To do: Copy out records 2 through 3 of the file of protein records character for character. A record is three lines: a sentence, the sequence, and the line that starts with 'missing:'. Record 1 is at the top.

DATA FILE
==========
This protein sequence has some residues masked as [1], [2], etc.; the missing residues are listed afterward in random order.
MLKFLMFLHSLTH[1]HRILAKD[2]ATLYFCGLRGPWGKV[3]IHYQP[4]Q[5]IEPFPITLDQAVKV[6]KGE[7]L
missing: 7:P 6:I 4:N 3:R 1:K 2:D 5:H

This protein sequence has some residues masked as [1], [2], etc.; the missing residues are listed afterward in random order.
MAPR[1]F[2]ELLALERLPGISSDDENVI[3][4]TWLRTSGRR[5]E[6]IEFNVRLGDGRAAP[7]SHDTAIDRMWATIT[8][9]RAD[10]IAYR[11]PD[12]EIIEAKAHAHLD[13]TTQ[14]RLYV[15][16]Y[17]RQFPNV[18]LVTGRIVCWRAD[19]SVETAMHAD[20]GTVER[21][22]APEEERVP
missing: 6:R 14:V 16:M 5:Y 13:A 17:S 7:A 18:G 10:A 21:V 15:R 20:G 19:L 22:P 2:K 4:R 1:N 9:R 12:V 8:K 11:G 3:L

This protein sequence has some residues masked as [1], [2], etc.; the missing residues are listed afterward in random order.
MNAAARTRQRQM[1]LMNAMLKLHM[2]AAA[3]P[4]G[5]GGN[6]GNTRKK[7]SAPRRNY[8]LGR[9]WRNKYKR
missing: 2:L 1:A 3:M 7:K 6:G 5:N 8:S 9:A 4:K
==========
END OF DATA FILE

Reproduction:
This protein sequence has some residues masked as [1], [2], etc.; the missing residues are listed afterward in random order.
MAPR[1]F[2]ELLALERLPGISSDDENVI[3][4]TWLRTSGRR[5]E[6]IEFNVRLGDGRAAP[7]SHDTAIDRMWATIT[8][9]RAD[10]IAYR[11]PD[12]EIIEAKAHAHLD[13]TTQ[14]RLYV[15][16]Y[17]RQFPNV[18]LVTGRIVCWRAD[19]SVETAMHAD[20]GTVER[21][22]APEEERVP
missing: 6:R 14:V 16:M 5:Y 13:A 17:S 7:A 18:G 10:A 21:V 15:R 20:G 19:L 22:P 2:K 4:R 1:N 9:R 12:V 8:K 11:G 3:L

This protein sequence has some residues masked as [1], [2], etc.; the missing residues are listed afterward in random order.
MNAAARTRQRQM[1]LMNAMLKLHM[2]AAA[3]P[4]G[5]GGN[6]GNTRKK[7]SAPRRNY[8]LGR[9]WRNKYKR
missing: 2:L 1:A 3:M 7:K 6:G 5:N 8:S 9:A 4:K